Our MAPD patients were somewhat older than the national elderly population, suggesting that rates of gap entry and exit could have been higher in our study. We chose to study only MAPD patients, since data for PDP patients (while available to us) were limited to pharmacy claims, which do not provide reliable diagnosis information. Compared with the MAPD patients, on average the PDP patients in our database had similar gender distribution, were three years younger, used about two fewer prescriptions per year, and had lower rates of generic (vs. branded) and mail-order drug use, suggesting that they might be at greater risk of gap entry. Nonetheless, as MAPD plans have more influence than PDP plans on the practice pattern of their physicians, MAPD enrollees are the most likely target population for interventions encouraging physicians to more actively manage the drug utilization of their patients26.

We use health plan prices and have data from only eight states, predominantly in the western half of the country. Nonetheless, the for-profit MAPD plan we studied is among the largest in the country and the majority of MAPD enrollees are in for-profit plans27. Over time patients might become more aware of the coverage gap and modify their behavior accordingly, although several studies show that people still do not understand the gap or make economically preferred choices28,29. Finally, medication analyses are inherently a “moving target” because new medications constantly come onto the market, old medications become generic, and new evidence on drug effectiveness and substitutions is disseminated. Thus, findings based on 2006 data should be interpreted in light of any changes to the prescription drug market that may have occurred since then.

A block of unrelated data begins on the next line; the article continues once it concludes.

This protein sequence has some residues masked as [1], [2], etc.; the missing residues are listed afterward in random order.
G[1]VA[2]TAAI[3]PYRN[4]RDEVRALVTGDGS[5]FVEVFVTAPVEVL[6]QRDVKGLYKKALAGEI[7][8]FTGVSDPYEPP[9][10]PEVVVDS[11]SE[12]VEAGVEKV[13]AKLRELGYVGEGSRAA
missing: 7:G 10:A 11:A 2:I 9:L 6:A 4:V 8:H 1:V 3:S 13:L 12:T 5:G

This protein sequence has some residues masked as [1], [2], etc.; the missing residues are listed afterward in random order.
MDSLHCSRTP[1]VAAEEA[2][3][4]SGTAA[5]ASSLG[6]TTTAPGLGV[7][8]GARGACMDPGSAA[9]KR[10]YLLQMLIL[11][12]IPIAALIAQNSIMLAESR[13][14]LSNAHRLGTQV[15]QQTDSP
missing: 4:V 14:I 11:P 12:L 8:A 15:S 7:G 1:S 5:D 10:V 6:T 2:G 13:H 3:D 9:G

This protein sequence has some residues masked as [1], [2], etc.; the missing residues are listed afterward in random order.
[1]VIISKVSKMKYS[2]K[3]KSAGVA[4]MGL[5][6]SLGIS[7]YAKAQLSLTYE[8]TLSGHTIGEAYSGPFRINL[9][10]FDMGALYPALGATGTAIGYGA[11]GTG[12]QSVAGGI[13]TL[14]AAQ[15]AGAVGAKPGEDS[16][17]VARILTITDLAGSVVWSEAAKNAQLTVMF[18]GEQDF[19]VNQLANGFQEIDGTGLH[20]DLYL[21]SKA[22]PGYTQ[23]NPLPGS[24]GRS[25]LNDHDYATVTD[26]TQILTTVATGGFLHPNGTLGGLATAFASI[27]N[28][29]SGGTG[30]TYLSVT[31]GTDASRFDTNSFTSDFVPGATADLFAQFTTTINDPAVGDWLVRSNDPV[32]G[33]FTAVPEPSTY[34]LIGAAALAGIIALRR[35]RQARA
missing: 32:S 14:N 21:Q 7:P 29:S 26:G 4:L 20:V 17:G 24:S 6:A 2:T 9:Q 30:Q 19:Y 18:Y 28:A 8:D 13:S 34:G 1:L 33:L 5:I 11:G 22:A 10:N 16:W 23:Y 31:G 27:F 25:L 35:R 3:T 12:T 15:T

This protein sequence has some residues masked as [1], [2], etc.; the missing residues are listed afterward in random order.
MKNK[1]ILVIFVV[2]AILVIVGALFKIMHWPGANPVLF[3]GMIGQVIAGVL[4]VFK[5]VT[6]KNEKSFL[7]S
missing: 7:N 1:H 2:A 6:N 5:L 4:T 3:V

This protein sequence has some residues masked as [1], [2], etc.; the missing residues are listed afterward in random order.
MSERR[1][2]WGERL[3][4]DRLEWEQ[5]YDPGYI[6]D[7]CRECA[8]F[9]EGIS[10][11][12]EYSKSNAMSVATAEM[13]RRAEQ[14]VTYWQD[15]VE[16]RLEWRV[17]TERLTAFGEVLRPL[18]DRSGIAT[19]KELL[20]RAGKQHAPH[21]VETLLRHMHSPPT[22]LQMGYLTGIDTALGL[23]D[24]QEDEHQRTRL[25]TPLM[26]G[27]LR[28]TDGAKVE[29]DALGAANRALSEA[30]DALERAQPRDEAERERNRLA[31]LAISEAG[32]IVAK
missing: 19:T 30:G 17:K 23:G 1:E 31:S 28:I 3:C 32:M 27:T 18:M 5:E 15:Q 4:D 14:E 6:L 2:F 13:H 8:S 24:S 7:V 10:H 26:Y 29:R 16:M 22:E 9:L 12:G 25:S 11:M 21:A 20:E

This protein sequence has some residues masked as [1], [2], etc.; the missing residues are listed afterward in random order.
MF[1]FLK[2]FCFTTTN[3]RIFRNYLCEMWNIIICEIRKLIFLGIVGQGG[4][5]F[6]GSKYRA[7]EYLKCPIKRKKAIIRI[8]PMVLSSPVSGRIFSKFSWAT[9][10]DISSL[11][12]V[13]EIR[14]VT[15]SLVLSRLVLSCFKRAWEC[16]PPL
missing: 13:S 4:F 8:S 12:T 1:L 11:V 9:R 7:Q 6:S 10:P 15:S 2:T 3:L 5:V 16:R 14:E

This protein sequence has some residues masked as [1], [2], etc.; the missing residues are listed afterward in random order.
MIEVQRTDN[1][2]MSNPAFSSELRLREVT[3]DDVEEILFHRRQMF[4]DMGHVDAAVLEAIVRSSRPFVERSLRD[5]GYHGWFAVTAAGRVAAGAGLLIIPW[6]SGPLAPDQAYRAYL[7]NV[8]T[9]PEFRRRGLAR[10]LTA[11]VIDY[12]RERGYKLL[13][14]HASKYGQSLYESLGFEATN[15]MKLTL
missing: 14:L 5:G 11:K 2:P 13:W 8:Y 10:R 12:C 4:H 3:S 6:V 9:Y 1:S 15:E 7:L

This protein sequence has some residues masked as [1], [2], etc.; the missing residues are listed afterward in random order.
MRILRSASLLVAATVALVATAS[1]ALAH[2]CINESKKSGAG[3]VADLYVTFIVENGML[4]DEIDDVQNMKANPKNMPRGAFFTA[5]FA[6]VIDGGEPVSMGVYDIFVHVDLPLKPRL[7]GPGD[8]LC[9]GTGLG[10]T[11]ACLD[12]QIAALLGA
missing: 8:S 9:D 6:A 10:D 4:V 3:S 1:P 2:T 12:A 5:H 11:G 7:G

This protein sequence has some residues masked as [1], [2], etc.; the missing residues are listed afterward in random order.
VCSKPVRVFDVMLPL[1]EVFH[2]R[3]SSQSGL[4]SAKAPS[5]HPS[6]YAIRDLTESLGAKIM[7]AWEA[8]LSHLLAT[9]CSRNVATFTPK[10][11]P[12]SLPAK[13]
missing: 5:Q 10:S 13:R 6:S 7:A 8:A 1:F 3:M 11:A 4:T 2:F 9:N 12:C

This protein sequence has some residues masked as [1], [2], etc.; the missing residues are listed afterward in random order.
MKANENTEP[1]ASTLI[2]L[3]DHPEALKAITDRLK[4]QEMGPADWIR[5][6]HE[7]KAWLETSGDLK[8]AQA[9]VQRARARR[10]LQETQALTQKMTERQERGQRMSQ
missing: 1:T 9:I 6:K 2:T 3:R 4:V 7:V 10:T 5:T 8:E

Although inadequate drug coverage is hardly unique to the Medicare population and in fact the Part D program greatly improved coverage for many older Americans, its unique “coverage gap” feature does highlight the risks of financial exposure to drug costs. The financial burden associated with coverage gap entry could lead to unacceptable tradeoffs. Studies examining the effect of pre-Part D drug benefit caps found that patients often discontinued use, “stretched” their medications or cut back on other necessities because of cost30, 31, 32, 33. Part D coverage gap entry also has implications for medication adherence29 and (since medications are important in controlling chronic conditions) ultimately for health outcomes. Together with the desire of patients to receive more information about management of drug costs from their physicians34, 35, 36, our findings suggest that medication cost counseling interventions focusing on these clinically vulnerable subpopulations may be warranted37.